2016 was the year of bots, conversational interfaces, and intelligent assistants. It showed the world a glimpse of the promise that exists in an important upcoming computing paradigm we call conversational intelligence. It also reminded us that building and evaluating conversational intelligences is hard. How are you supposed to know whether you can trust one, and with what tasks? Will the respective intelligence respond gracefully, or awkwardly? Who will win user trust and introduce these potentially life-changing interfaces into our daily lives?
At Clara, we know that anything less than near-perfect isn’t good enough for a successful conversational interface. Over the last three years, we’ve defined, built, and delivered on the exceptional level of service that our customers require and deserve. As we move the state of the art forward, we also want to commit to looking at our work to measure its precision and sophistication — the things that matter most to winning user trust.
Publishing quality metrics is standard practice for all sorts of established business services and products. It’s something consumers and businesses have come to expect. So we’re always wondering: what metrics will help consumers evaluate the intelligence of this new category of interface?
We are continuously seeking new ways to define and assess quality metrics. In fact, we’ve already cycled through several approaches. There’s no established standard for assessing conversational intelligences, but we believe that by sharing the ways we think about quality, we can help our customers better-understand what they can — and should — expect from using Clara. Periodically, we’ll share our methodologies for capturing Clara’s performance and holding our service to the high standard our customers rely on. As a first step, we’ll share some of the early ways we’ve been measuring quality.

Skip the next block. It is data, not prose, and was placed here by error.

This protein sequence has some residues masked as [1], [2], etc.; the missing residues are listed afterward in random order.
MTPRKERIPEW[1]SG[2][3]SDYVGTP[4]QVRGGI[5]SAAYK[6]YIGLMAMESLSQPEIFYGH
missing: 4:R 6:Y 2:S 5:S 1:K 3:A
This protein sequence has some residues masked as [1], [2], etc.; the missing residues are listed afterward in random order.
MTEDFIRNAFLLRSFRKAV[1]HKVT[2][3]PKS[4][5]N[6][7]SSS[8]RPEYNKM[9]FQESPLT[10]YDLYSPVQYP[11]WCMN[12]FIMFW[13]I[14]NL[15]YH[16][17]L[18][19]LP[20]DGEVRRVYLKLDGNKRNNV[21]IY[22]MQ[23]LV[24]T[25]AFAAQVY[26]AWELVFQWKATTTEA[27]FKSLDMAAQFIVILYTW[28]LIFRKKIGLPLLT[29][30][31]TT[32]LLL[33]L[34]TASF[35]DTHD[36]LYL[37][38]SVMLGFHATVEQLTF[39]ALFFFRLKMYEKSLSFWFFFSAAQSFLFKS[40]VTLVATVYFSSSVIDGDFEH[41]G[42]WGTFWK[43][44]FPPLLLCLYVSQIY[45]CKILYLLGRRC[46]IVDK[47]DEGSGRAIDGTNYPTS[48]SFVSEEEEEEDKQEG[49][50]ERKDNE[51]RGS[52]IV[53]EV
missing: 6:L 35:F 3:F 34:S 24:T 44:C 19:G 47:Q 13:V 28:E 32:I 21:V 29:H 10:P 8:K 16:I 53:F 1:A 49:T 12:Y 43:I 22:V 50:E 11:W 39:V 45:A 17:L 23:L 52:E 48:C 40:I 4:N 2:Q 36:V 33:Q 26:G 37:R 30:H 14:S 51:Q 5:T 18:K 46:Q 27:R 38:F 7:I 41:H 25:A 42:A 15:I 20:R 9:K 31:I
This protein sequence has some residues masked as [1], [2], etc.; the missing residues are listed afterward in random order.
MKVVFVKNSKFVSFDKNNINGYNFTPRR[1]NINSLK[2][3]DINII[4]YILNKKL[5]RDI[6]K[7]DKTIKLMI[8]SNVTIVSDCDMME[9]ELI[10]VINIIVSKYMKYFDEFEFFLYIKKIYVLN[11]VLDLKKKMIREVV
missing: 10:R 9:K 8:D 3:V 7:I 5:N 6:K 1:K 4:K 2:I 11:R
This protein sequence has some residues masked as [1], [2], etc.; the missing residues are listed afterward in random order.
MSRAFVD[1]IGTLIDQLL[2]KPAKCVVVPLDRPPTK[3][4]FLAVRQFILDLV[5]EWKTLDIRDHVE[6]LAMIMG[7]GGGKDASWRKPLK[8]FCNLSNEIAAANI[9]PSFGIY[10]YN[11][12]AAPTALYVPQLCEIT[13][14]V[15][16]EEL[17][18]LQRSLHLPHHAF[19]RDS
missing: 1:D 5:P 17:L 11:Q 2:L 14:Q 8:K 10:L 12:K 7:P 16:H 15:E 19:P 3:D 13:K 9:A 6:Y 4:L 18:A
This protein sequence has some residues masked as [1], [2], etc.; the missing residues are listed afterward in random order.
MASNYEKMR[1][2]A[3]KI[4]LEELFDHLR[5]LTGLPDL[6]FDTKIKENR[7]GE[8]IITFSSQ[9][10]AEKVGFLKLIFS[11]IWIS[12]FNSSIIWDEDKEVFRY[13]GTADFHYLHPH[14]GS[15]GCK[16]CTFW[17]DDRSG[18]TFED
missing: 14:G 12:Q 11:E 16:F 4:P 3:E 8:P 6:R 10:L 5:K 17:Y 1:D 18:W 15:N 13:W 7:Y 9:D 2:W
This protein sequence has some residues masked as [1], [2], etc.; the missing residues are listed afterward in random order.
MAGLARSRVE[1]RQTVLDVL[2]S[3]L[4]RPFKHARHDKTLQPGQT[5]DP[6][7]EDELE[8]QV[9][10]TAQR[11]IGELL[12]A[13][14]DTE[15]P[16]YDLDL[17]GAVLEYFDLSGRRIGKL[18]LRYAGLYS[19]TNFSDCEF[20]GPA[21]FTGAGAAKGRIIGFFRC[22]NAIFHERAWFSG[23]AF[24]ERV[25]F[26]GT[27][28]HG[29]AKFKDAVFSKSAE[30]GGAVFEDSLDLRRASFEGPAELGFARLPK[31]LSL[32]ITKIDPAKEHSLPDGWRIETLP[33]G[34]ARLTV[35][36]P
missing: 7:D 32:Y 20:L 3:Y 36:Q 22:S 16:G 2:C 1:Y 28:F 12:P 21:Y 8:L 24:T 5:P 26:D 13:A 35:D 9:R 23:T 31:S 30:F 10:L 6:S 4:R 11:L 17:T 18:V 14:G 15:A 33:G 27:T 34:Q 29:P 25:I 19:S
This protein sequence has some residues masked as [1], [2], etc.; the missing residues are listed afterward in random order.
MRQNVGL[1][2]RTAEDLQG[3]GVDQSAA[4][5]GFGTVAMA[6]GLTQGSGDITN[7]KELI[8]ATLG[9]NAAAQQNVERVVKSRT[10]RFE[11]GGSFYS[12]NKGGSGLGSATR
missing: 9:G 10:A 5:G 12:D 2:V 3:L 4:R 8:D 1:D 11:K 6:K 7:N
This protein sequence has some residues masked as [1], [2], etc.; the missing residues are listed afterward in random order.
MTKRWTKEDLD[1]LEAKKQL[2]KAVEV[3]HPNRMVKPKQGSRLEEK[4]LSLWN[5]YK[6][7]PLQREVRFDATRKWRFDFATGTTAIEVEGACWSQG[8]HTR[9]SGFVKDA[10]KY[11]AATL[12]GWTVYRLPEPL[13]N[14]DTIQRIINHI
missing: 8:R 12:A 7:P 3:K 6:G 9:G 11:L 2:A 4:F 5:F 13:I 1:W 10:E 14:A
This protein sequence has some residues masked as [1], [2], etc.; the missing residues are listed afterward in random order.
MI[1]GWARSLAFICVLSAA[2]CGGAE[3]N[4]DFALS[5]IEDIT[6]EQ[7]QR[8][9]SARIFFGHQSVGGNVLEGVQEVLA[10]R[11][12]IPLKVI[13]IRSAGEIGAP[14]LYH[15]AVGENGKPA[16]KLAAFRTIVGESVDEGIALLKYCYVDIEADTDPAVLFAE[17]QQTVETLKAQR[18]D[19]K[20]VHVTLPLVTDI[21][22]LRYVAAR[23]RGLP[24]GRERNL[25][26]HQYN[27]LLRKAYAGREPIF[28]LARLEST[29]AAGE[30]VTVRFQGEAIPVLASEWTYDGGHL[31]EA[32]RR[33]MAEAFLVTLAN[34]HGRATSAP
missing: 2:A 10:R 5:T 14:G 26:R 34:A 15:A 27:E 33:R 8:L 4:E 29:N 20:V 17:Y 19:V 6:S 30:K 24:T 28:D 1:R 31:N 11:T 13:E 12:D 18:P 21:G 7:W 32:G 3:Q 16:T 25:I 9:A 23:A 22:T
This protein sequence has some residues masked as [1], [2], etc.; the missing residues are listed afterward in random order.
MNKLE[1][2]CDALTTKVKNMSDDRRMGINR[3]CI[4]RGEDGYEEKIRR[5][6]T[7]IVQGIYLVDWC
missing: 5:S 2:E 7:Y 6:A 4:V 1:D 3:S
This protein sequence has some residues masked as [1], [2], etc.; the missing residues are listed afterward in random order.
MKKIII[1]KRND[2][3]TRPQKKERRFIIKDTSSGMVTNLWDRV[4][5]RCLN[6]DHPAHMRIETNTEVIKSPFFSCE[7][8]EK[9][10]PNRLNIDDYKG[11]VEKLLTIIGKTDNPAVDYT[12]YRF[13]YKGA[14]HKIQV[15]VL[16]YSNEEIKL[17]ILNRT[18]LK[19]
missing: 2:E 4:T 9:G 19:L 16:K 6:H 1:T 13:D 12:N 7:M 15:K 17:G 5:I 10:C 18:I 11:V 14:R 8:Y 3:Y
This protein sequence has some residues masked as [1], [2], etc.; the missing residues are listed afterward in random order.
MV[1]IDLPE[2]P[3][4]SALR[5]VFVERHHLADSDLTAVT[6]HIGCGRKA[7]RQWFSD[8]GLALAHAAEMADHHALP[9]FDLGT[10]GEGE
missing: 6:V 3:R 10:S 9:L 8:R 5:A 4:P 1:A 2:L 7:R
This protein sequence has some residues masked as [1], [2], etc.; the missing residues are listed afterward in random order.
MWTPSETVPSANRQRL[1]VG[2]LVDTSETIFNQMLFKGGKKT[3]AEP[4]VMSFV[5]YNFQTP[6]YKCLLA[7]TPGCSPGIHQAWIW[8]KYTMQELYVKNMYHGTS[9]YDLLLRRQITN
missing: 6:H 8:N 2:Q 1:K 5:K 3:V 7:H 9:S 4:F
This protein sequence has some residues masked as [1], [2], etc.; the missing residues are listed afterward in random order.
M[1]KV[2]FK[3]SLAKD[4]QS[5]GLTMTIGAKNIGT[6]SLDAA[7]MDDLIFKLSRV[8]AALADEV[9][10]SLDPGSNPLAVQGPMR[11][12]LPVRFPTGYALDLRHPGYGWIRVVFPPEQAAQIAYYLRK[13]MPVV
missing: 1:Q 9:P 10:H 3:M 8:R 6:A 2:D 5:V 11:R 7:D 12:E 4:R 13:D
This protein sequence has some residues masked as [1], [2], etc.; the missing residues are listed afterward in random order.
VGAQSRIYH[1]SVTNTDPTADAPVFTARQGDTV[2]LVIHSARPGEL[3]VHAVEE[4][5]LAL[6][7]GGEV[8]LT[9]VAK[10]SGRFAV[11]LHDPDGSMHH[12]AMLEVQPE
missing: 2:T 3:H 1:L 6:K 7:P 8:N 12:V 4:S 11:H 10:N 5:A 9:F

Two of Clara’s early quality metrics
- Clara’s system-wide intelligence: measured by per-response success rate
- Clara’s system-wide 24/7 response time: measured by median response time and 80th percentile response time
FAQ — methodology details
What is an error?
Typically when you think about an error, you think in binaries. Things work, or they don’t work. I clicked the button and got a result, or I got an error. Conversational interfaces are more challenging than most: you have to correctly interpret a huge number of variables at a time to produce an intelligent — fully correct — output.
We’re diligently working to clearly define the full scope of potential errors throughout the scheduling process. This means there is an ever-growing list of error categories as we grow Clara’s expertise and release additional features.
How do you know there was an error?
Our Clara Remote Assistants — CRAs — monitor outgoing Clara responses for errors. When an error is found (usually by a CRA, otherwise by a meeting guest that notifies us of the error) a CRA labels the error and its category.
Why do you measure the success rate per response?
We realize that success isn’t just determined by a meeting being successfully scheduled. Success is defined by Clara following every one of a customer’s preferences, adhering to every grammatical rule, and interacting with our customer’s contacts flawlessly every time. If Clara forgets that you only like coffee meetings before 10am, then Clara didn’t deliver. We are setting a high bar on quality and defining quality to ensure we don’t just get a meeting on the calendar, but that Clara is a trusted partner every time.
What does a response success rate mean in practice?
For example: a 97% per response success rate is 1.5 errors out of every 50 responses — meaning that a vast majority of responses are error free. For our system, since CRAs are involved in detecting the errors, we’re often able to fix them before they impact the scheduled meeting or are even noticed by a customer, making their perceived service quality higher.
How is Clara’s response time measured?
Clara’s response time is measured by taking the date-time of every incoming message that requires a response and subtracting it from the date-time at which Clara’s response was sent. This means our response time takes into account our AI/machine learning, any human interactions needed to ensure our AI/machine learning is accurate, and our rigorous QA processes.
Measuring intelligence is challenging. One major advantage of cooperative intelligence over a purely human solution is that quality can be measured at a granular level. That measurement can — and should — be exposed to customers. Our ambition is to continue to evolve these metrics, and ultimately transition them to transparent SLAs for our customers. In the meantime, we maintain internal diagnostic tools to ensure we’re delivering the most sophisticated, dependable scheduling service on the market.